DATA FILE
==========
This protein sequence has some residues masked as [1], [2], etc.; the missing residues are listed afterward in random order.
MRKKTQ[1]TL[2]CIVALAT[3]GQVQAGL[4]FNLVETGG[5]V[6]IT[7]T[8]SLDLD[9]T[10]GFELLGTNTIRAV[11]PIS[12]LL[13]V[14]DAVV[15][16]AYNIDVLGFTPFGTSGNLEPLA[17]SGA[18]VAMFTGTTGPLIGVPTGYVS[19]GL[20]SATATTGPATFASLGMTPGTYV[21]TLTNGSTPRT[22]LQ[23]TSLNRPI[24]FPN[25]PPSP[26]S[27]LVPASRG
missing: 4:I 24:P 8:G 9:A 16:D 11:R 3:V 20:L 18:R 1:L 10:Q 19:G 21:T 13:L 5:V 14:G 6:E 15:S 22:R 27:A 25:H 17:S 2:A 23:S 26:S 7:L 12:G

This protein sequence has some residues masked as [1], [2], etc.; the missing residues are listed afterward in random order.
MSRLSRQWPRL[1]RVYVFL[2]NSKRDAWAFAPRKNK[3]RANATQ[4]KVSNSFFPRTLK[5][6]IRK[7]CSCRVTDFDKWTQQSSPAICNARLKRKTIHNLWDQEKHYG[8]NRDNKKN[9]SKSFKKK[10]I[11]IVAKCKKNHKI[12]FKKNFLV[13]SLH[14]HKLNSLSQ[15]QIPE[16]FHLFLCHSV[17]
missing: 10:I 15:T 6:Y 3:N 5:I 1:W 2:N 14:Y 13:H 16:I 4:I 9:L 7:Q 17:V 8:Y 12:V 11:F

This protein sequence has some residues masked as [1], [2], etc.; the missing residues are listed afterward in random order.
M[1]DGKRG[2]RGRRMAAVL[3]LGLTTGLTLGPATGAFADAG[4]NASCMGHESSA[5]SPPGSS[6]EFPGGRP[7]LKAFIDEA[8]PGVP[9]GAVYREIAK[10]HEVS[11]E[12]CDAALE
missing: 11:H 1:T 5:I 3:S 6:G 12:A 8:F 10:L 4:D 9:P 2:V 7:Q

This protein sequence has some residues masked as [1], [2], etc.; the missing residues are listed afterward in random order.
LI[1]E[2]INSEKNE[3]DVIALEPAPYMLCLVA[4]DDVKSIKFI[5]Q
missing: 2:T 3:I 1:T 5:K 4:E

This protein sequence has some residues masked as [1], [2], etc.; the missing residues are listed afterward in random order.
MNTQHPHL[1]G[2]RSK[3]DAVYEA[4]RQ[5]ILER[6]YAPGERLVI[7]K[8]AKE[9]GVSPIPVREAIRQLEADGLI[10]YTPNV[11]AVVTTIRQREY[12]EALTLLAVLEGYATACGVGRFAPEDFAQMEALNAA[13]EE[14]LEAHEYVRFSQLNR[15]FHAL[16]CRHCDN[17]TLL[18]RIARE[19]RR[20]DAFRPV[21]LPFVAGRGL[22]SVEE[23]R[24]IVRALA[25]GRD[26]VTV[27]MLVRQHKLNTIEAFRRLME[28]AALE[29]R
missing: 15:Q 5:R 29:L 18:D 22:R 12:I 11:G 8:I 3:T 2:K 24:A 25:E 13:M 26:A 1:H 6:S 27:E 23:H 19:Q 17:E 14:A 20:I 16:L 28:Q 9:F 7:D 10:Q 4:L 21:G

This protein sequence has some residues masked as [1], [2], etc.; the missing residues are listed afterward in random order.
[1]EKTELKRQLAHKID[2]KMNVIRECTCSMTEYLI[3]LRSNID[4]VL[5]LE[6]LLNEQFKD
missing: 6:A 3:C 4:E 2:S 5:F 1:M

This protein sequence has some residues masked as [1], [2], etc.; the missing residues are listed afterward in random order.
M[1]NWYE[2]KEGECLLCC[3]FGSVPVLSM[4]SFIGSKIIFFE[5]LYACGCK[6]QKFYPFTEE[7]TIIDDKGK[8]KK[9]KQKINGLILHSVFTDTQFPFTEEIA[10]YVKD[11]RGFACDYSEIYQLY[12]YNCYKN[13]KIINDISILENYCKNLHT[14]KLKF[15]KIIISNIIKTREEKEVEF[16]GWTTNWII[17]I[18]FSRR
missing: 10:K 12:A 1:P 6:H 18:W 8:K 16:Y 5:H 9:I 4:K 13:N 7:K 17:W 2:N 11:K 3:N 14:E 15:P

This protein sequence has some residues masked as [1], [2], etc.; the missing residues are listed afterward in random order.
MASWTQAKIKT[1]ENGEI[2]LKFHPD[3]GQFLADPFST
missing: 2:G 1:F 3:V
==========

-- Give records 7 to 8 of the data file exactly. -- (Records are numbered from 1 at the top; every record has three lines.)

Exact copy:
This protein sequence has some residues masked as [1], [2], etc.; the missing residues are listed afterward in random order.
M[1]NWYE[2]KEGECLLCC[3]FGSVPVLSM[4]SFIGSKIIFFE[5]LYACGCK[6]QKFYPFTEE[7]TIIDDKGK[8]KK[9]KQKINGLILHSVFTDTQFPFTEEIA[10]YVKD[11]RGFACDYSEIYQLY[12]YNCYKN[13]KIINDISILENYCKNLHT[14]KLKF[15]KIIISNIIKTREEKEVEF[16]GWTTNWII[17]I[18]FSRR
missing: 10:K 12:A 1:P 6:H 18:W 8:K 16:Y 5:H 9:I 4:K 13:N 7:K 17:W 2:N 11:K 3:N 14:E 15:P

This protein sequence has some residues masked as [1], [2], etc.; the missing residues are listed afterward in random order.
MASWTQAKIKT[1]ENGEI[2]LKFHPD[3]GQFLADPFST
missing: 2:G 1:F 3:V